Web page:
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Art teacher unlocks creativity in students


Carol Zika has a teaching style as unique as each of her students. With gentle encouragement, she uses her wealth of professional knowledge and experience to guide students in unlocking their creative potential.

Zika, who lives in Randallstown, teaches classes through Columbia Art Center and Howard County Department Recreation and Parks. She also teaches at the Community College of Baltimore County, Zika Studios and Ghost Ranch, a retreat and educational center in New Mexico.

Frank Brusca, 81, of Columbia credits Zika with discovering his talent. When he took his first class from Zika in 1992, "Right-Brain Drawing," he said he doubted that anyone could teach him to draw.

"In 1992, I met Carol in the senior center in Randallstown," Brusca said. "I asked her what she was doing there, and she replied, 'Teaching students how to draw from the right side of the brain.' I answered with, 'I doubt, at 70 years of age, you can teach me how to draw.' "

In "Right Brain Drawing," students learn to draw what they see. Zika said that as children, people develop symbols for what they see and attach words to them. For example, say "tree" to a person, and he or she will conjure a picture of a tree. People tend to draw the symbol in their mind's eye, not what they see before them.

In Zika's class, which is based on the principles of the book Drawing on the Right Side of the Brain by Betty Edwards, students do art exercises that retrain their eye so they can break away from drawing learned symbols. One exercise is to draw a picture upside down. Zika said that when students turn the drawing around, they are astounded to find nearly perfect pictures.

For Brusca, learning to draw was an experience that opened a world of creativity. Later, Zika encouraged him to try watercolors, which is now his "most-loved medium," he said.

Unlike many traditional art classes, in Zika's "You Can Draw and Paint," students use any medium they prefer. Some work with oils and acrylics, while others choose pastels, pen and ink, or colored pencils.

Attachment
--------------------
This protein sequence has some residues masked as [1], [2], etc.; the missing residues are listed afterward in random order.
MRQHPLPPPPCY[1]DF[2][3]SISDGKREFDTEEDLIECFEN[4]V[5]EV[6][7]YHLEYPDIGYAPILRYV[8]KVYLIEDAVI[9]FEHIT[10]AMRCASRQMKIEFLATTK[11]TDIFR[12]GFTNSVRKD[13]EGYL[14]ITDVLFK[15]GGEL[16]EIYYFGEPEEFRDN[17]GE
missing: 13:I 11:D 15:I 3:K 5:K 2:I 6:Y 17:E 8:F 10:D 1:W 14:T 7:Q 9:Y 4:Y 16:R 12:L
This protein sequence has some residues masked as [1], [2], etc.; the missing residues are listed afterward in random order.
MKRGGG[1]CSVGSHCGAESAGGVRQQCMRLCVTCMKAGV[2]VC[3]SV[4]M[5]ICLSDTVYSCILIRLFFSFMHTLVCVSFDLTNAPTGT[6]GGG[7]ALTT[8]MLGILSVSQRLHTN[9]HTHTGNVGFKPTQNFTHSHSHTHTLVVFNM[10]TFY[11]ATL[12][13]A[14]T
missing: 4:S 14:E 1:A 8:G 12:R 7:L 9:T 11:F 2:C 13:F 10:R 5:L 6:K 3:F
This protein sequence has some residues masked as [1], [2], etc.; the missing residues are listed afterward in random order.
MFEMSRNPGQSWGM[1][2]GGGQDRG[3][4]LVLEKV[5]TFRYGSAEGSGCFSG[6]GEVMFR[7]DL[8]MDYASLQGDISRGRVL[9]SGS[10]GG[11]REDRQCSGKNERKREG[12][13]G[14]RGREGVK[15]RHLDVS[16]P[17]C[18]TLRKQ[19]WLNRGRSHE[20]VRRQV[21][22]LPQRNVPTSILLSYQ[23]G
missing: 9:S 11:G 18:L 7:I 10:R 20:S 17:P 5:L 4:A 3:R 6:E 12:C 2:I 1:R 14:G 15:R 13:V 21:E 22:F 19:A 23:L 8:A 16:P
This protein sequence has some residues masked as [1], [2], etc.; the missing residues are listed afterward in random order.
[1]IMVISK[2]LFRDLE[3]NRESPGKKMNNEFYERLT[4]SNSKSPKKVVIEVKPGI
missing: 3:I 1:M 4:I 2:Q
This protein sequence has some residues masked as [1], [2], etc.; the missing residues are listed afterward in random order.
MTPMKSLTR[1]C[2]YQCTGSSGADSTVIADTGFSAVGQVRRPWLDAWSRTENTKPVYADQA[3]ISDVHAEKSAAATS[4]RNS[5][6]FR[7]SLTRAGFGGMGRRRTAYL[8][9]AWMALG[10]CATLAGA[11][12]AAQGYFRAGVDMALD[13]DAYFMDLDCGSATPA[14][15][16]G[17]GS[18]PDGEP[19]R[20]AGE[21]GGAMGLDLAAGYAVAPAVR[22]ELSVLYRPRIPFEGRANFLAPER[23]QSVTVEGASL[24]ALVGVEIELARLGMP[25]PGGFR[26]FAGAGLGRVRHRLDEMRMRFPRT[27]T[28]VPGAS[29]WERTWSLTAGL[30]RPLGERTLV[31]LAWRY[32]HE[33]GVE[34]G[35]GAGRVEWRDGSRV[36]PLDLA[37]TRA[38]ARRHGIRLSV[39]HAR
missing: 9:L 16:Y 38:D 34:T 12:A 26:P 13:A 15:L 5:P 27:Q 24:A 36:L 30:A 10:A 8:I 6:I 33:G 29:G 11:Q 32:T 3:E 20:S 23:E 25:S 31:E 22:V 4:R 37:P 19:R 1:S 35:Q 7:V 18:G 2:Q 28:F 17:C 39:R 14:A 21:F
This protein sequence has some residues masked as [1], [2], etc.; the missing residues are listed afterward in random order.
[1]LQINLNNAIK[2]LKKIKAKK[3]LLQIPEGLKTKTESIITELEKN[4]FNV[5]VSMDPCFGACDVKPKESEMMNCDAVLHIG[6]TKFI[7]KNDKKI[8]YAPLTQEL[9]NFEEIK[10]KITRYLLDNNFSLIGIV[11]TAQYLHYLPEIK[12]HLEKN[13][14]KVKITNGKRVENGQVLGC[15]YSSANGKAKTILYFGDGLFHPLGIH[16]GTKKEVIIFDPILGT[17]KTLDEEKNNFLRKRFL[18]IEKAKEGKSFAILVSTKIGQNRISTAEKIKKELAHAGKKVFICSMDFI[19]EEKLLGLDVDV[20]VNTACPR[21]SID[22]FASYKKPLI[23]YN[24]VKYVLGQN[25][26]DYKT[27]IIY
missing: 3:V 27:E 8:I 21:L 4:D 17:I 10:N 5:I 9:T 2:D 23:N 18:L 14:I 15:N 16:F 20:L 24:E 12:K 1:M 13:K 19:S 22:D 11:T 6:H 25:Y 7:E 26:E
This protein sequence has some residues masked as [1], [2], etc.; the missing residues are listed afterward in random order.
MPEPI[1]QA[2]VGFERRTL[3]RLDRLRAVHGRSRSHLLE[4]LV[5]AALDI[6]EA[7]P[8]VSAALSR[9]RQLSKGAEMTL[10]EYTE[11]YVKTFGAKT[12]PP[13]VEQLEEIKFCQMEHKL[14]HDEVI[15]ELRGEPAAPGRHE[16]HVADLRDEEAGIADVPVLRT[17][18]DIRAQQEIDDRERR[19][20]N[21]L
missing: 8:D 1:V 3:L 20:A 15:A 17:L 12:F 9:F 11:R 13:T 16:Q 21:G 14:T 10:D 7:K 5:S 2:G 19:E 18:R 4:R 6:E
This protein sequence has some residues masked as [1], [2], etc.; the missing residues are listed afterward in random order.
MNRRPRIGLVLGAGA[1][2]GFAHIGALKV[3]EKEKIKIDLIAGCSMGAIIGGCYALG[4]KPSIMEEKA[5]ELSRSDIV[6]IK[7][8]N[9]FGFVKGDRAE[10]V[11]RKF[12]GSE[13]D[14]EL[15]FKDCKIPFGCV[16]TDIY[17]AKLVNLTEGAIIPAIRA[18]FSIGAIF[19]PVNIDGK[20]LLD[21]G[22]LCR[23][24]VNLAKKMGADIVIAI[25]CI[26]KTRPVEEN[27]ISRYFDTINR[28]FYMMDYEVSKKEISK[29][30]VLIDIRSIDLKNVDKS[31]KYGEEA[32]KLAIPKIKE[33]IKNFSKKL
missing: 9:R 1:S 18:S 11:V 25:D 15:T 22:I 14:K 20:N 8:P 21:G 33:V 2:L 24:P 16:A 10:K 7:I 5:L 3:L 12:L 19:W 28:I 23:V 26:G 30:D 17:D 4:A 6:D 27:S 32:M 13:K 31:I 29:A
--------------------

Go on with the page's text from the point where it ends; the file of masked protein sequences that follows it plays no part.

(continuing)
Columbia resident Betty Myers, 55, a watercolorist and mask maker, uses a computer as her medium in Zika's class. With Zika's guidance, Myers said, she was able to create the perfect logo for a church program's Web site.

"Carol can assist you to think about what good design is regardless of the medium," Myers said. "What I like is her gentleness and her ability to zero in quickly on where your [error] is without making a big deal about the [error]. Then she will highlight what you can do as an alternative."

Jackie Schiffer of Columbia, who works mainly in watercolors and pastels, agreed. "When Carol tells you to do something with your painting and you follow through, you'll find out it was usually the thing to do."

Zika said the desire to create is something many students have always had. "But people need a teacher to connect with and a place to go. If they don't, they will not do the art," she said.

That was the experience of Eileen Zuckman of Columbia, who found that Zika's classes gave her inspiration, guidance and a designated time to paint. "Carol is a great teacher," Zuckman said. "She knows a lot about material, applications, techniques and media."

Zika credits her broad knowledge of art media to a master's degree in art education from the University of Illinois and her experience as a watercolorist, jewelry designer and craftswoman.

Sometimes a talent lies dormant for many years. For one of Zika's students, it was for 90.

Because the student had limitations, Zika gave her pictures of elaborate stained-glass windows and an array of markers. She thought coloring would be challenging enough. However, this visionary artist-in-waiting set the coloring book aside and reproduced by freehand the intricate pictures, using color combinations and detail.

This 90-year-old created beautiful art for many more years, Zika said.

Her youth classes, "Teen Time Drawing" (for ages 13 to 17) and "Drawing for Youth" (for ages 9 to 12), are designed with students' developmental needs in mind.

Zika said many 9-year-olds are still "drawing from their heads, but some are starting to cross over into realism." Children can become frustrated if they do not get the right instruction for their developmental level. Zika says this is where their artistic development often halts.

"I loved to draw as a child," Zika said. "I want to enable children to learn to open their vision and perceptual power so they, too, can draw what they see."

At Ghost Ranch, a 21,000-acre retreat center in Abiquiu, N.M., Zika has taught summer workshops for four years. Here her courses incorporate the inspiration of the Southwestern landscape.

In one class, students meet outdoors and quietly focus on the scenes around them. Then Zika challenges them to paint for 10 minutes using only pure color.

"The results are magnificent," Zika said.

Information on classes taught by Carol Zika: Columbia Art Center in Long Reach, 410-730-0075; Howard County Recreation and Parks, 410-313- 7279, or; Zika Studios in Randallstown, 410-922-3628; the Community College of Baltimore County/Continuing Education, 410- 869-0296, or; Ghost Ranch, Abiquiu, N.M., 877-804-4678 or www.ghost

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